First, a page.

Tobiassen – Last of Gold Rush legacy
(As families around Nevada County gather in celebration of the season, The Union offers as a holiday gift visits with several longtime local families, their history and where the years have taken them.) He is as unassuming as his family name is prestigious.
Looking inside his home, with a large elk head mounted on the wall, or outside where heavy earth-moving equipment shares space with mooing cows and friendly horses southwest of Grass Valley, Ronald Tobiassen seemingly lives a simple life.
Which is to say, much further in the shadows than his siblings and father, all of whom had a steady hand in shaping Nevada County politics and public service throughout much of the 20th century.
“I never wanted any part of it,” said Tobiassen, 61, a heavy-equipment operator for the Caltrans who traces his Nevada County lineage to 1874, when his grandfather, Niels Tobiassen of Oslo, Norway, jumped ship in San Francisco to seek his fortune during the Gold Rush’s postmortem. “I was born into (public service), but that didn’t mean I wanted to do it.”
While Ronald was busy clearing Donner Pass for motorists during the winter or running his excavation business during warmer months, his siblings were trying to change the world – or at least their corner of it, with varying degrees of success.
After Niels tried mining – “He quickly decided he’d rather be a farmer instead,” said Ronald -Ronald’s father, Carl J. Tobiassen, was Nevada County sheriff from 1932-44, later serving as a Nevada County supervisor for eight years.
“I was too young to really remember much,” said Ronald, whose father was 44 years old when he was born.
“I can remember them talking about the rivalry between the two towns” of Grass Valley and Nevada City, said Tobiassen.
The family homesteaded 160 acres off Cement Hill in Nevada City. Ronald married Tamara, his wife of more than 40 years, a Grass Valley girl, something that was considered taboo back in those day.
“As a Grass Valley girl, I wasn’t allowed to date any Nevada City boys,” Tamara Tobiassen said.
“My mother forbade me to see him. We ran off and got married – and I wasn’t even pregnant.” The couple eloped to Reno.
Youthful indiscretion aside, Tobiassen’s family built a dynasty, first in public safety, then in politics.
Of the six children in the fourth Tobiassen generation, only Ronald is still here.
The Tobiassens (from left): Annie, Annie (wife of Niels) with baby Carl (grandfather of Ronald), Andrew, Helen, Niels and Theodore.
Of the six, Nevada County residents probably best remember Elton “Bub” Tobiassen, who worked for decades as a manager of Nevada Irrigation District before becoming the county assessor for 16 years, until his death in 1982.
And the memory of Dave Tobiassen – who served on the Nevada City City Council and as the First District county supervisor until his death June 28, 1995 – still lingers in people’s minds and in a small baseball field which is named after him near the county library.
Dave Tobiassen’s wife, Sharon, who’s served multiple terms on the Nevada City City Council, is a former executive director of the local chapter of Big Brothers Big Sisters.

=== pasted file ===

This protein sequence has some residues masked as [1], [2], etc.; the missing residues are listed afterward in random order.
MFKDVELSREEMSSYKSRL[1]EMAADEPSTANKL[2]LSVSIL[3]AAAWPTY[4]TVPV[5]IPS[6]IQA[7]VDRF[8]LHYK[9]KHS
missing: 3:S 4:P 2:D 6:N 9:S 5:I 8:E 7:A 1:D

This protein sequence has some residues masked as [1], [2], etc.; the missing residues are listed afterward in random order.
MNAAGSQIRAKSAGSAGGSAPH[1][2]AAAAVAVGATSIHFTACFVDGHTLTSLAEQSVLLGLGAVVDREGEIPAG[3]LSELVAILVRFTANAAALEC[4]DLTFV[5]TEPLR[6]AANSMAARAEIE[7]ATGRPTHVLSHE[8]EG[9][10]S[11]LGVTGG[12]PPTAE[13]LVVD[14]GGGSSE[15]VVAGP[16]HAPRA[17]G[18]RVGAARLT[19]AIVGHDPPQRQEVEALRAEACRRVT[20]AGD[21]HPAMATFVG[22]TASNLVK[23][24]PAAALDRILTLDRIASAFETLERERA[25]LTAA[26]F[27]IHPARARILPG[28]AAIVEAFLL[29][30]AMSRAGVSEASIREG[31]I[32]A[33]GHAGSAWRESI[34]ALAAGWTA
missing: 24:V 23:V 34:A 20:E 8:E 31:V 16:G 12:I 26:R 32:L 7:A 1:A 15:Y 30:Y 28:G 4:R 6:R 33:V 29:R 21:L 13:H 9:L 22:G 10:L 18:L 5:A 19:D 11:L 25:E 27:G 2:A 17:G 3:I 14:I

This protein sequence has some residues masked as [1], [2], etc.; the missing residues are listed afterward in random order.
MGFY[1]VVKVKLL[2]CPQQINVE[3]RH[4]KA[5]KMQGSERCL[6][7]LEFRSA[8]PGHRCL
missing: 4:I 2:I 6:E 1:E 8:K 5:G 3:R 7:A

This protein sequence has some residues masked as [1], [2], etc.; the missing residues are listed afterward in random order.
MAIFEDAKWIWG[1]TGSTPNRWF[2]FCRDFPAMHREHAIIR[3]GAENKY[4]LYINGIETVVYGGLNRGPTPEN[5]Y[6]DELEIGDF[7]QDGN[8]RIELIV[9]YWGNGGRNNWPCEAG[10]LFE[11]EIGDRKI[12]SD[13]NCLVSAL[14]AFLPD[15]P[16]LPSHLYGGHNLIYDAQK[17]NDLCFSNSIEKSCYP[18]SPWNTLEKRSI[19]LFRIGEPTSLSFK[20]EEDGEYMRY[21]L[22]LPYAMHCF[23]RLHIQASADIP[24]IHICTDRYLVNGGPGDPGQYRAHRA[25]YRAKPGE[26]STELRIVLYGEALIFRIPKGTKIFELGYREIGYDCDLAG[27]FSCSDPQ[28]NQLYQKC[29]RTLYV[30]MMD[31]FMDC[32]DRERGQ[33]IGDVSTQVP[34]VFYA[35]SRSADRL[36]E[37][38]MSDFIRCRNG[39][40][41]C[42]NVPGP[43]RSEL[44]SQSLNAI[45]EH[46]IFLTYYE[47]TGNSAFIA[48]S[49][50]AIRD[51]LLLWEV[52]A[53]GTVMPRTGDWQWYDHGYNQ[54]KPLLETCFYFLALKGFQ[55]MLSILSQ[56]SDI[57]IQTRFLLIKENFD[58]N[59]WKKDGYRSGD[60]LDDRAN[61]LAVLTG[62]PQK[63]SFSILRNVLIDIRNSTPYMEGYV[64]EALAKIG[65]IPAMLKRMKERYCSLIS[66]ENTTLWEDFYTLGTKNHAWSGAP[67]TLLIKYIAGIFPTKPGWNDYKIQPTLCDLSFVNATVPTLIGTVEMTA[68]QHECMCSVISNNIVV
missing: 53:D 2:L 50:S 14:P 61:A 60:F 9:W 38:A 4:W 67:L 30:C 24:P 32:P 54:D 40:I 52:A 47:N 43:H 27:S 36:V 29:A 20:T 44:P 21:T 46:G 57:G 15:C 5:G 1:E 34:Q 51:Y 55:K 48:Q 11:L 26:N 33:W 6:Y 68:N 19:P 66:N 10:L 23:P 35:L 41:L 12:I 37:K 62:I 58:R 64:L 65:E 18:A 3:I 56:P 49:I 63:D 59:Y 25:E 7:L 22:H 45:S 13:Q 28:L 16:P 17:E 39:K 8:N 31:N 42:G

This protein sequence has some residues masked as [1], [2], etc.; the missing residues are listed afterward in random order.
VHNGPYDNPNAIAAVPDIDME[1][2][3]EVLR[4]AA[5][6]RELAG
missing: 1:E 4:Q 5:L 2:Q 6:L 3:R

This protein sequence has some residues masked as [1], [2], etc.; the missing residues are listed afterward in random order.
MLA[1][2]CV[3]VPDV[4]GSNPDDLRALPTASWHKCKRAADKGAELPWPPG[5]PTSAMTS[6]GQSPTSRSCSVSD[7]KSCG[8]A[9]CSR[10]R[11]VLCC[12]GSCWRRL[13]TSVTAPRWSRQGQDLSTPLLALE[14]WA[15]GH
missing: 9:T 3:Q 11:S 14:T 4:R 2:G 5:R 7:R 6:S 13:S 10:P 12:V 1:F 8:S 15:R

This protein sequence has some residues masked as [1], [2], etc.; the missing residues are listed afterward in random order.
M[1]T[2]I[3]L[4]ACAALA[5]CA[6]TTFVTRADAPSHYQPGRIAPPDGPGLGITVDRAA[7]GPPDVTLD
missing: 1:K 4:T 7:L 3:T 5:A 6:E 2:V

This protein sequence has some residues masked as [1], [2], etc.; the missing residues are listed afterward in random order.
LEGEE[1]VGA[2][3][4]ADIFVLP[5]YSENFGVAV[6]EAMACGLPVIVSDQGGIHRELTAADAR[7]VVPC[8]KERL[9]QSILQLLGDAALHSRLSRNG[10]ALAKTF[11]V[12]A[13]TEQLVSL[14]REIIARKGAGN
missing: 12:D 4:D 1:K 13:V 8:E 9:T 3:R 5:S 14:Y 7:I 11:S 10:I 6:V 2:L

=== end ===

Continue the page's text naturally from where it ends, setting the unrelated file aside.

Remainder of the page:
Ron’s sister Millie and brother Bill, who became a department store manager, moved away from Nevada County.
His oldest brother, Carl, worked in the mines before serving in World War II, where he was killed in combat.
Longtime Nevada County residents remember that Carl Tobiassen founded the Nevada County Sheriff’s Mounted Posse in the 1940s.
“You know, we’ve always been here,” said Ronald Tobiassen. “I’ve thought about going to Alaska, Idaho or Montana, but the thought never lasted too long.”
“There’s a lot of the old-timers who talk about the good old days, but I think there’s a lot more opportunity now,” said Tobiassen, whose grandfather started cutting timber once he realized nearly all the gold was gone or claimed.
“The gold would have been nice to have, but you never know,” said Tobiassen, whose memories of his early life include a war of words with cross-town rivals before Nevada Union High School was established and parties at long-gone Lake Olympia, where bands would play on weekends.
Of course, there were plenty of stories Tobiassen only heard, stories usually generated by his older siblings.
One of the biggest flare-ups still in the memory of Nevada County residents is a nasty libel suit filed against his brother Dave by Nevada City Councilman Paul Matson for a campaign flier distributed during the 1992 supervisors’ race.
The flier accused Matson of not paying $315 in parking tickets. The suit was left in limbo after Dave Tobiassen died.
But there are fond memories, too. The Tobiassen family stamp is seen everywhere, from the the Nevada County Fair, the Nevada City Chamber of Commerce, police and water agencies, to many civic endeavors.
The legacy of the Tobiassen clan lives on, as two of Ronald Tobiassen’s grandchildren live less than five miles away from the 10-acre spread in southwestern Nevada County.
Tamara Tobiassen’s family came here in 1945, causing Ronald to chuckle at how, to him, that wasn’t so long ago.
“They’re a bunch of Johnny-come-latelys,” he said.
“You know, ours is a legacy that’s getting pretty thin,” said Ronald Tobiassen, who when he’s not clearing snow near Donner Pass has time to tend to his horses and think about his historic past. “I think it’s time to leave it to the next generation.”
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